Are you confused by your nine-year-old daughter’s sudden interest in shopping, nail polish and Britney Spears fashion? Are you feeling a bit ‘put out’ by your ten-year-old son’s messy room with the "do not enter" sign on the door?

Chances are that if you have a child between the ages of 9 and 12, you may have noticed a few changes recently—in their interests, personal space, and how they communicate.

Although these kinds of behavioural changes may be a source of frustration for some parents, the reality is that these changes are fairly universal among preteens—sometimes referred to as ‘tweens’—as they begin to develop their own sense of identity in the world around them.

Below are a few tips for parents that may help smooth the ‘tweenie’ transition.

Offer space and privacy: Understand that what may seem like withdrawal, is a preteen's way of saying: "I am in the process of finding out about myself.” The best thing a parent can do is respect a preteen’s need for space and privacy. Try allowing your preteen a place where he or she can feel a sense of independence. For most preteens, this is usually the bedroom; it’s the one room in the house where they feel they can develop a sense of identity.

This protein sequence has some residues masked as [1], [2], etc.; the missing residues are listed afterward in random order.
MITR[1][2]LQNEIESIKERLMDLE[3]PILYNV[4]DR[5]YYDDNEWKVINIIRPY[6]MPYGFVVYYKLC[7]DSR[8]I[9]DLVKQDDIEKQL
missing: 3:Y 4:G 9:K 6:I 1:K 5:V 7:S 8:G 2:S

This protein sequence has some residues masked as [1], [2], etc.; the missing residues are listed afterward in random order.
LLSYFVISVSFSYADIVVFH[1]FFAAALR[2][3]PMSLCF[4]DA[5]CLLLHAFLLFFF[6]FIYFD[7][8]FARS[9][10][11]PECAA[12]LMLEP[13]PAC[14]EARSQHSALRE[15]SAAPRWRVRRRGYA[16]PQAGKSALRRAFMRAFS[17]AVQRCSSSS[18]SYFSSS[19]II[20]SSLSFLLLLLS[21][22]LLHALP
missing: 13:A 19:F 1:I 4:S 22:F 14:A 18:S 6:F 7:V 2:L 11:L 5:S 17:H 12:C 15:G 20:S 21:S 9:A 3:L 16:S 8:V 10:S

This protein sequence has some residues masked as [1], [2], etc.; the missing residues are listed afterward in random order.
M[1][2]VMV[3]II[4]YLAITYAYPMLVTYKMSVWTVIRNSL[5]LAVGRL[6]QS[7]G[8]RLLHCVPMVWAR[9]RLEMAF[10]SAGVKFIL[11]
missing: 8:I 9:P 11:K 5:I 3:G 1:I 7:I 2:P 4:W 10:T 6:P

Tweens and clutter go hand-in-hand: As preteens begin to develop a sense of who they are, they begin to acquire belongings that reflect their own individual personality. While mementos scattered throughout their room, such as photos, posters, cards, notes, etc., may appear as clutter to you, remember that to your preteen, they are reflections of his or her young life.

Pick your battles: Ask yourself if your preteen’s choice in music, or his or her messy room, is really as big an issue as skipping school, taking dares that are risky, or dangerous bike riding. If you overreact to smaller issues, your preteen is much less likely to come to you when he or she confronts a real dilemma or problem. Try holding firm on the more important standards but be more flexible with matters that aren’t as important in the big scheme of things.

Listen, really listen: Be an active listener and offer your complete attention for matters big or small. Resist the urge to belittle seemingly ‘silly’ problems and try to keep an open mind. Focus in on what your preteen is really telling you—and whether he or she is feeling insecure, stressed, excited, etc.—and respond with empathy and understanding.

Send the right message: During these years, parents can be vocal about behavioural changes in their children that they don’t agree with, so it‘s important to offer praise and admiration for your preteen’s abilities and achievements as often as possible.

Need more information on parenting? Your Employee Assistance Program (EAP) can help with a child to elder care resource and referral service that is geared toward enhancing the quality of family life. Call your Employee Assistance Program (EAP) to see if you are eligible for the child to elder care resource and referral service at 1 866.468.9461 or 1.800.387.4765.

This newsletter is meant for informational purposes only and may not necessarily represent the views of individual organizations.

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© 2005 WarrenShepell